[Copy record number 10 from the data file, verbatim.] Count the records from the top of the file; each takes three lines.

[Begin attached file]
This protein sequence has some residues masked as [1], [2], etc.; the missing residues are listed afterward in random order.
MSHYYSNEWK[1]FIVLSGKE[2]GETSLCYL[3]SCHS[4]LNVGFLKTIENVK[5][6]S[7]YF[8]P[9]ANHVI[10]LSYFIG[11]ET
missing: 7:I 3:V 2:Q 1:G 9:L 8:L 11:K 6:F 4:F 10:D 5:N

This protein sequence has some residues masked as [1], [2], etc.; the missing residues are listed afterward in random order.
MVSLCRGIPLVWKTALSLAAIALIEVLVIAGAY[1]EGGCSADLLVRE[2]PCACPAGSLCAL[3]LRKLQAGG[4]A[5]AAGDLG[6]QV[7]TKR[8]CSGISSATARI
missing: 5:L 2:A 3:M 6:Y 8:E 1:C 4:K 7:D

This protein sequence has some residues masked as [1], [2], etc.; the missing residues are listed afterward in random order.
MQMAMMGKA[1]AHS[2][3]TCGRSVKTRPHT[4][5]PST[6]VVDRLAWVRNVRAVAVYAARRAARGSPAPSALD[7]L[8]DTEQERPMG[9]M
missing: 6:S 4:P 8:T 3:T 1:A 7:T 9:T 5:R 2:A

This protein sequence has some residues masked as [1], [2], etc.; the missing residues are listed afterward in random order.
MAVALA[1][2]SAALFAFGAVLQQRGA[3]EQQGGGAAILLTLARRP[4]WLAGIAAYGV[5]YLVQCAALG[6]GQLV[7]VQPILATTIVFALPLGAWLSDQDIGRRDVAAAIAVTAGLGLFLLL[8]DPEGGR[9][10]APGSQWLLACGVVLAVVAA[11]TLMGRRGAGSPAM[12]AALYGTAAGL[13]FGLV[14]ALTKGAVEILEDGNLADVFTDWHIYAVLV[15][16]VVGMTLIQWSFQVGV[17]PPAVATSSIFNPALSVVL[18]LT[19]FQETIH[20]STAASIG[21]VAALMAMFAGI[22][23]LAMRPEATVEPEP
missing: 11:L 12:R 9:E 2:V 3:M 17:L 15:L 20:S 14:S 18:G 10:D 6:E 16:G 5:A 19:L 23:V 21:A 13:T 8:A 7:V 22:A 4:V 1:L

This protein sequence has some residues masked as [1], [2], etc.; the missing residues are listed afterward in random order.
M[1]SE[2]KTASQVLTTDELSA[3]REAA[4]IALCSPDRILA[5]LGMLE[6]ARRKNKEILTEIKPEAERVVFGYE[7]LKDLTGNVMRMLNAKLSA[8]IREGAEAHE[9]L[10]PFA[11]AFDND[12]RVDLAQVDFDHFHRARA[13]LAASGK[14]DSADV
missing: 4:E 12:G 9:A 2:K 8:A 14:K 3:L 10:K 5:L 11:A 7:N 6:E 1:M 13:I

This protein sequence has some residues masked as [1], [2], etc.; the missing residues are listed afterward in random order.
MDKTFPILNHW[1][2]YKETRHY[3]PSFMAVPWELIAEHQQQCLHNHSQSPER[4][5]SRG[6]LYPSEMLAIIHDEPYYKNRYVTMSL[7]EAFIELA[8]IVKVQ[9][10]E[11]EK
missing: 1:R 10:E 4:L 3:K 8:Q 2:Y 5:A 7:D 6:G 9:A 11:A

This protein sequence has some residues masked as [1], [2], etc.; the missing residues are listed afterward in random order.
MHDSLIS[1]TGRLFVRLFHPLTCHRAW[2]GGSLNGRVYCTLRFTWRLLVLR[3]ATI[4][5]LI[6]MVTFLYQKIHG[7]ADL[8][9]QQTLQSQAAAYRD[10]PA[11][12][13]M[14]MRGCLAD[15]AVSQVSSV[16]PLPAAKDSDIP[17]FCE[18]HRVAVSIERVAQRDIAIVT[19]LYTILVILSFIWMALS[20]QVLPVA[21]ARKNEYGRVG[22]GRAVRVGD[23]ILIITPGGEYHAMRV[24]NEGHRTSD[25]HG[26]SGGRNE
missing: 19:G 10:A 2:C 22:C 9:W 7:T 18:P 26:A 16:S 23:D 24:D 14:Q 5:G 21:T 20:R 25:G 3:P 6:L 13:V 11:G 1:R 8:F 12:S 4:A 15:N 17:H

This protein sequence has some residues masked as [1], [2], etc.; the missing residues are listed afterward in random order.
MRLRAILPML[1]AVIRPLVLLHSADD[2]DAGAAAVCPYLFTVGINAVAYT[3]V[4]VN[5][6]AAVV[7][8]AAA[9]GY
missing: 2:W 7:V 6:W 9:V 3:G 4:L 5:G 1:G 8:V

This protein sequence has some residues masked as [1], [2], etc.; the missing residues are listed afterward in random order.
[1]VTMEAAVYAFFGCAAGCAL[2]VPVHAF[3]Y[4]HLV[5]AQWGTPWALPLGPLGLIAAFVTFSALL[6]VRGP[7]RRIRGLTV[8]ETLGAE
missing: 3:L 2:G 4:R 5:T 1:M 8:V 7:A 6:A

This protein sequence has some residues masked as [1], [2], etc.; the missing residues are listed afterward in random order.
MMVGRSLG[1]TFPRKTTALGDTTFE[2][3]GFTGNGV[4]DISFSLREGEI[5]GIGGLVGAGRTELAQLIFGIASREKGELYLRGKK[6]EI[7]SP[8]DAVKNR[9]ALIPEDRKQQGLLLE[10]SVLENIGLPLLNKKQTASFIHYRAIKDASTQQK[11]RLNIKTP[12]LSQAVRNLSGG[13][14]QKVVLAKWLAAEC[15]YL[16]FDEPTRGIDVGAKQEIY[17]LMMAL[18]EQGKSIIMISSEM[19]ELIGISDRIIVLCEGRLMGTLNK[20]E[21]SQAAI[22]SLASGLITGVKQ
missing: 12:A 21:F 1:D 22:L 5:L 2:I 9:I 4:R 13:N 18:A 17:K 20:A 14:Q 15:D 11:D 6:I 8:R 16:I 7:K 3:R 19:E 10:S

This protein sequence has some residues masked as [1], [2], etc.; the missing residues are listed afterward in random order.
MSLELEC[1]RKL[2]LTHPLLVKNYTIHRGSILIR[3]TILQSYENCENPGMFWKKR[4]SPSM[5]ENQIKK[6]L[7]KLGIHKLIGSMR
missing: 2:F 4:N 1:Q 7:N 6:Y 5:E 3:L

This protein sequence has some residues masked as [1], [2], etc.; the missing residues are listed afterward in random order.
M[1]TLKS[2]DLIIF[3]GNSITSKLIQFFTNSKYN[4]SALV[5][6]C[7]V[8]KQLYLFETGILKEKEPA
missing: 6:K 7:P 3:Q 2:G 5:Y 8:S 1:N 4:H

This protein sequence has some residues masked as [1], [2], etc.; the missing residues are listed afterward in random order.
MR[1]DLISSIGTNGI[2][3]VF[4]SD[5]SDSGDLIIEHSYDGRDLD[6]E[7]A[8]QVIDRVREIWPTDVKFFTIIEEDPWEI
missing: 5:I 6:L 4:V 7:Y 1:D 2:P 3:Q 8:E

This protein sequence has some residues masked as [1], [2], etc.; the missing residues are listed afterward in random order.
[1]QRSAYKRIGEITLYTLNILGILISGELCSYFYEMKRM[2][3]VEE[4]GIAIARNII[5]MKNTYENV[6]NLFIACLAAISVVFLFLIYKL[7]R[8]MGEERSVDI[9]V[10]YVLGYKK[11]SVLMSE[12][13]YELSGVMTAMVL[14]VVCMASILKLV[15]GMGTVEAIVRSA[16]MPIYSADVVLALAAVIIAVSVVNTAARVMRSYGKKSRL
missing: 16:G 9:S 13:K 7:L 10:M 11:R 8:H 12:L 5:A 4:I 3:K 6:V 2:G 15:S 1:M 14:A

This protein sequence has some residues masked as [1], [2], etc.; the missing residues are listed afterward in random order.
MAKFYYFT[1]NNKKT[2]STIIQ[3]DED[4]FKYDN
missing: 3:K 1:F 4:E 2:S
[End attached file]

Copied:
This protein sequence has some residues masked as [1], [2], etc.; the missing residues are listed afterward in random order.
MMVGRSLG[1]TFPRKTTALGDTTFE[2][3]GFTGNGV[4]DISFSLREGEI[5]GIGGLVGAGRTELAQLIFGIASREKGELYLRGKK[6]EI[7]SP[8]DAVKNR[9]ALIPEDRKQQGLLLE[10]SVLENIGLPLLNKKQTASFIHYRAIKDASTQQK[11]RLNIKTP[12]LSQAVRNLSGG[13][14]QKVVLAKWLAAEC[15]YL[16]FDEPTRGIDVGAKQEIY[17]LMMAL[18]EQGKSIIMISSEM[19]ELIGISDRIIVLCEGRLMGTLNK[20]E[21]SQAAI[22]SLASGLITGVKQ
missing: 12:A 21:F 1:D 22:L 5:L 2:I 9:I 4:R 13:N 18:A 17:K 20:A 14:Q 15:D 11:D 6:I 8:R 16:I 7:K 3:R 19:E 10:S